How would you suggest supporting an a... - CHADD's Adult ADH...

CHADD's Adult ADHD Support

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How would you suggest supporting an adult son with ADHD?


I hope this is an appropriate question. Our son, who is 20, has been an accomplished student and athlete. He is currently a sophomore in college, and a member of an athletic team. In the past, he has done well in school (3.8 GPA) and athletics (state champion), but this semester he has really hit a wall. He can't focus, can't motivate himself to do his schoolwork, and is getting increasingly frustrated and down on himself. He's self-diagnosed himself with ADHD, and it seems that this may fit, but we're trying not to get ahead of ourselves.

We've connected him with a psychiatrist for an assessment, which we expect he will complete in a few days. Bottom line, his current condition seems to be really impacting his mood and outlook. His academic outlook feels a bit hopeless; he's not completing assignments when due, can't read for extended periods of time, etc. He needs relief. We're encouraging him to complete his assessment and that, regardless of the specific diagnosis, he will begin to get the help and relief he needs and wants.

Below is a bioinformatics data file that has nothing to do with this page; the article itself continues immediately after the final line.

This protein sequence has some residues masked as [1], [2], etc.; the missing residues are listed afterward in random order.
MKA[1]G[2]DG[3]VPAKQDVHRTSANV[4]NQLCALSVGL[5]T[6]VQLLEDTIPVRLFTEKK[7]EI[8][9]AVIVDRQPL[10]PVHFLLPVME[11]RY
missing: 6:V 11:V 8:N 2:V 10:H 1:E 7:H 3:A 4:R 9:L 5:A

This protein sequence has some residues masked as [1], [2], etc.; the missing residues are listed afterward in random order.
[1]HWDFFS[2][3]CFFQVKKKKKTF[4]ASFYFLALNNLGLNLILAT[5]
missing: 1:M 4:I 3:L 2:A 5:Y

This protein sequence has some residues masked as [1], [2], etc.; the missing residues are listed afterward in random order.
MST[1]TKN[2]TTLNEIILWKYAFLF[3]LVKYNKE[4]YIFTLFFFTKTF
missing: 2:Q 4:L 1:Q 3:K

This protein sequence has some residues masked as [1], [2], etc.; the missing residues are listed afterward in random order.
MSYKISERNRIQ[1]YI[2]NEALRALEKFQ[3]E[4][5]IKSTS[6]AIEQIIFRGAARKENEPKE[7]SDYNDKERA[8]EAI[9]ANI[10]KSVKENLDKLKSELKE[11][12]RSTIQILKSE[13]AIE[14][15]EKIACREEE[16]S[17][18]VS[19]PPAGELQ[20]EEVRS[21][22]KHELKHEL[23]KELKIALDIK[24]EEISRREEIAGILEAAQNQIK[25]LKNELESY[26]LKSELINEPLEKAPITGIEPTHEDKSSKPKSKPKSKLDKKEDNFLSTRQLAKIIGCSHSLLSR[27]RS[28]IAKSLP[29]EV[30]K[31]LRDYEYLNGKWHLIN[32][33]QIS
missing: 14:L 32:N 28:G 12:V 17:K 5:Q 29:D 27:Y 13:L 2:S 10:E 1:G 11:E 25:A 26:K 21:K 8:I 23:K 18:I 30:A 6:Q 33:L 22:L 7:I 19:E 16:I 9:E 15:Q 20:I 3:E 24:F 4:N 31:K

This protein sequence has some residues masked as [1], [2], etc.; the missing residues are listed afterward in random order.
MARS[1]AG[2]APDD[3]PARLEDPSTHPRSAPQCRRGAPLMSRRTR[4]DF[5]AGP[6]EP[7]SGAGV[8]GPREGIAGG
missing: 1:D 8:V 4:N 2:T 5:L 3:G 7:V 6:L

For those of you who may have been through this, do you have any suggestions on how we can support him through this process, both in the very short term (before his assessment is complete and treatment, if any, begins to work) and in the longer term? What works? What doesn't? We've been careful not to say things like "Just snap out of it" or "You just need to work harder," and instead just tried to listen, empathize, and brainstorm.

Any help/advice is appreciated. Thank you!

15 Replies